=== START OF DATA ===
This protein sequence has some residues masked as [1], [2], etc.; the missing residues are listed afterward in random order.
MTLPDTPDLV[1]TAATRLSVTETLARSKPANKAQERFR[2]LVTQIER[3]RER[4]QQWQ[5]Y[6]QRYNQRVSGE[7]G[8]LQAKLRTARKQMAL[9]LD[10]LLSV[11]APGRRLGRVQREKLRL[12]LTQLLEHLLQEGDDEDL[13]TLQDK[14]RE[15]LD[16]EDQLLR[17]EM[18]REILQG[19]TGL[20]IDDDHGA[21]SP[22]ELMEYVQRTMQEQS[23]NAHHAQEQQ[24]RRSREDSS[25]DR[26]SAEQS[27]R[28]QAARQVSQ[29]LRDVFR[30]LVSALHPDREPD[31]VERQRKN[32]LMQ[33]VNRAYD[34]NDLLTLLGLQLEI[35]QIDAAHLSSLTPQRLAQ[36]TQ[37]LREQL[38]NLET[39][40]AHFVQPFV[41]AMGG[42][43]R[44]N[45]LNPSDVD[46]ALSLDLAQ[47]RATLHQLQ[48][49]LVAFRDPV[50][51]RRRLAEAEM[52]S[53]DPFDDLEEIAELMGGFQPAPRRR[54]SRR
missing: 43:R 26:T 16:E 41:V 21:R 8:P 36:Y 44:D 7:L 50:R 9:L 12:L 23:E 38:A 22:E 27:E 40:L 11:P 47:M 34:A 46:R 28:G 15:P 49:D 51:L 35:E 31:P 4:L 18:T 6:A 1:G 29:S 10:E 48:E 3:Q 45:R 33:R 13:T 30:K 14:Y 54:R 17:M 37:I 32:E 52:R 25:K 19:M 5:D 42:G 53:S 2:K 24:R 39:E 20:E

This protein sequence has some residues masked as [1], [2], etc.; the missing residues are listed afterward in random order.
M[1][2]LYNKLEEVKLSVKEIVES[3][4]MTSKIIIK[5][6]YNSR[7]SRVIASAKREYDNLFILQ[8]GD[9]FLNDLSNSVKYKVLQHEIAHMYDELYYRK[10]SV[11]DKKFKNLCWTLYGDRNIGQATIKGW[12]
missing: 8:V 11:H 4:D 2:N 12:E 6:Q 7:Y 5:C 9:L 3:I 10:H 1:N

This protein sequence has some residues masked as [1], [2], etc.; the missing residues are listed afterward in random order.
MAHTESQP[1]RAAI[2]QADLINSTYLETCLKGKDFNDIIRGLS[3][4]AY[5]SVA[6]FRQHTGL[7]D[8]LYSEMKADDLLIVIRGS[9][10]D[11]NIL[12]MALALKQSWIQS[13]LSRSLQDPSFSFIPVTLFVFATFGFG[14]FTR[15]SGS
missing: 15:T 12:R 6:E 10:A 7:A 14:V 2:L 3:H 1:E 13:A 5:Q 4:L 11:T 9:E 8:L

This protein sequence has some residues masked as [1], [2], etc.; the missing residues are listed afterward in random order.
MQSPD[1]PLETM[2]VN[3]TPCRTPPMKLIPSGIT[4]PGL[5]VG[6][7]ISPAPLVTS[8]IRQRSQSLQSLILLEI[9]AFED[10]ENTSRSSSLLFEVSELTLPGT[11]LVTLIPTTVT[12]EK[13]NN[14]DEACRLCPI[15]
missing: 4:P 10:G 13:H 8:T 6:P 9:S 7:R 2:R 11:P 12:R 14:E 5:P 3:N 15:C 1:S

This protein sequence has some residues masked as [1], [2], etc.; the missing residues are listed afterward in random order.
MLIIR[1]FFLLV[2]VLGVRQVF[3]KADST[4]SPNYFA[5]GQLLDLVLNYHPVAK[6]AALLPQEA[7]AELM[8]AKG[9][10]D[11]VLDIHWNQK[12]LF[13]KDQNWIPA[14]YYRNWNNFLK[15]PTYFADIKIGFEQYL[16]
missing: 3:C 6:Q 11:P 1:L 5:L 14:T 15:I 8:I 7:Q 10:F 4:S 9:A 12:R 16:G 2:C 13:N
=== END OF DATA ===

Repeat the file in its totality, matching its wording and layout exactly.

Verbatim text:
This protein sequence has some residues masked as [1], [2], etc.; the missing residues are listed afterward in random order.
MTLPDTPDLV[1]TAATRLSVTETLARSKPANKAQERFR[2]LVTQIER[3]RER[4]QQWQ[5]Y[6]QRYNQRVSGE[7]G[8]LQAKLRTARKQMAL[9]LD[10]LLSV[11]APGRRLGRVQREKLRL[12]LTQLLEHLLQEGDDEDL[13]TLQDK[14]RE[15]LD[16]EDQLLR[17]EM[18]REILQG[19]TGL[20]IDDDHGA[21]SP[22]ELMEYVQRTMQEQS[23]NAHHAQEQQ[24]RRSREDSS[25]DR[26]SAEQS[27]R[28]QAARQVSQ[29]LRDVFR[30]LVSALHPDREPD[31]VERQRKN[32]LMQ[33]VNRAYD[34]NDLLTLLGLQLEI[35]QIDAAHLSSLTPQRLAQ[36]TQ[37]LREQL[38]NLET[39][40]AHFVQPFV[41]AMGG[42][43]R[44]N[45]LNPSDVD[46]ALSLDLAQ[47]RATLHQLQ[48][49]LVAFRDPV[50][51]RRRLAEAEM[52]S[53]DPFDDLEEIAELMGGFQPAPRRR[54]SRR
missing: 43:R 26:T 16:E 41:V 21:R 8:P 36:Y 44:D 7:L 50:R 9:L 12:L 23:E 38:A 22:E 27:E 40:L 11:P 47:M 34:A 46:R 28:G 15:P 49:D 51:L 35:E 31:P 4:L 18:T 6:A 1:G 29:S 10:E 48:E 3:Q 45:R 33:R 13:T 30:K 14:Y 54:R 17:M 37:I 32:E 52:R 25:K 19:M 5:D 42:G 53:S 2:K 24:R 39:E 20:E

This protein sequence has some residues masked as [1], [2], etc.; the missing residues are listed afterward in random order.
M[1][2]LYNKLEEVKLSVKEIVES[3][4]MTSKIIIK[5][6]YNSR[7]SRVIASAKREYDNLFILQ[8]GD[9]FLNDLSNSVKYKVLQHEIAHMYDELYYRK[10]SV[11]DKKFKNLCWTLYGDRNIGQATIKGW[12]
missing: 8:V 11:H 4:D 2:N 12:E 6:Q 7:Y 5:C 9:L 3:I 10:H 1:N

This protein sequence has some residues masked as [1], [2], etc.; the missing residues are listed afterward in random order.
MAHTESQP[1]RAAI[2]QADLINSTYLETCLKGKDFNDIIRGLS[3][4]AY[5]SVA[6]FRQHTGL[7]D[8]LYSEMKADDLLIVIRGS[9][10]D[11]NIL[12]MALALKQSWIQS[13]LSRSLQDPSFSFIPVTLFVFATFGFG[14]FTR[15]SGS
missing: 15:T 12:R 6:E 10:A 7:A 14:V 2:L 3:H 1:E 13:A 5:Q 4:L 11:T 9:E 8:L

This protein sequence has some residues masked as [1], [2], etc.; the missing residues are listed afterward in random order.
MQSPD[1]PLETM[2]VN[3]TPCRTPPMKLIPSGIT[4]PGL[5]VG[6][7]ISPAPLVTS[8]IRQRSQSLQSLILLEI[9]AFED[10]ENTSRSSSLLFEVSELTLPGT[11]LVTLIPTTVT[12]EK[13]NN[14]DEACRLCPI[15]
missing: 4:P 10:G 13:H 8:T 6:P 9:S 7:R 2:R 11:P 12:R 14:E 5:P 3:N 15:C 1:S

This protein sequence has some residues masked as [1], [2], etc.; the missing residues are listed afterward in random order.
MLIIR[1]FFLLV[2]VLGVRQVF[3]KADST[4]SPNYFA[5]GQLLDLVLNYHPVAK[6]AALLPQEA[7]AELM[8]AKG[9][10]D[11]VLDIHWNQK[12]LF[13]KDQNWIPA[14]YYRNWNNFLK[15]PTYFADIKIGFEQYL[16]
missing: 3:C 6:Q 11:P 1:L 5:L 14:T 15:I 8:I 7:Q 10:F 4:S 9:A 12:R 16:G 2:C 13:N